The Institute for the Study of Diplomacy, in cooperation with the Pew Research Center, advanced the application of the case study method of instruction to international affairs in the mid-1980s. Based on the case study method used at business schools, ISD case studies address the unique needs of the instructor presenting the wealth of themes and processes that comprise diplomacy. They are suitable for students from high school through graduate school.
ISD has a library of nearly 250 cases covering an exceptionally broad range of topics from U.S. diplomatic history. Written by senior practitioners directly involved in the events or academics well-versed in them, these case studies tell compelling stories. But they also represent a rigorous effort to bring the dynamics and nuance of diplomacy in action–its successes and its failures–into the classroom. They can be used either as standalones or to augment regular course material.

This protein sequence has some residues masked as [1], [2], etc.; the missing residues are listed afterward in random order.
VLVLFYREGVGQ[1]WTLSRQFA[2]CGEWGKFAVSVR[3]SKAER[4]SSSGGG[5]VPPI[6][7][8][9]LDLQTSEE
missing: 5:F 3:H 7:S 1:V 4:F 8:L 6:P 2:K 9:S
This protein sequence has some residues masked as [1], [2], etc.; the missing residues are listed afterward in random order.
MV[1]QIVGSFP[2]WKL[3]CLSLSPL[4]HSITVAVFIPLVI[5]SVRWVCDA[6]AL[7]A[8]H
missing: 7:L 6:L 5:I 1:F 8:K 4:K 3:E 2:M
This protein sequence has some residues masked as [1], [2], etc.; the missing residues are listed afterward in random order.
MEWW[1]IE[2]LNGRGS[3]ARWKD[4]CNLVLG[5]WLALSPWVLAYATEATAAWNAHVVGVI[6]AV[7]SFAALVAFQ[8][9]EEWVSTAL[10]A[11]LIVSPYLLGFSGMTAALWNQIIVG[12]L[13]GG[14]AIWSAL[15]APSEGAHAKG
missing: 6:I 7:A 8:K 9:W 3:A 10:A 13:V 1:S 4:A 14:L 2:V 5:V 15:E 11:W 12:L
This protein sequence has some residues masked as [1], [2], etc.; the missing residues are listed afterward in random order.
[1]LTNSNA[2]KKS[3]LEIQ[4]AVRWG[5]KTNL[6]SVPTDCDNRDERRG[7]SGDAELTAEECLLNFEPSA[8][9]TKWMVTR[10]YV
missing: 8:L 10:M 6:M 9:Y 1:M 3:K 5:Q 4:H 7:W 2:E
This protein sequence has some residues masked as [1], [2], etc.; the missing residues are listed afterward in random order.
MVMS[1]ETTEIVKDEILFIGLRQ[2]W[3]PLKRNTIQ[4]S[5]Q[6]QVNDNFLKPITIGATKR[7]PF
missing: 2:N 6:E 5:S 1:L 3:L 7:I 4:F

In addition to background on the specific issue or event, each case study offers detailed examination of the key players and the challenges and options available to policymakers. The structure for instruction can be thematic, geographic or era-specific. Many of the cases include teaching notes and other guides on their use.
Founded in 1978, the Institute brings together diplomats, other practitioners, scholars and students from across and beyond Georgetown University to explore global challenges and the evolving demands of diplomatic statecraft, to better understand the nexus of theory and practice, and to enhance and expand an appreciation of the role of diplomacy as a critical element in national policy formulation and implementation.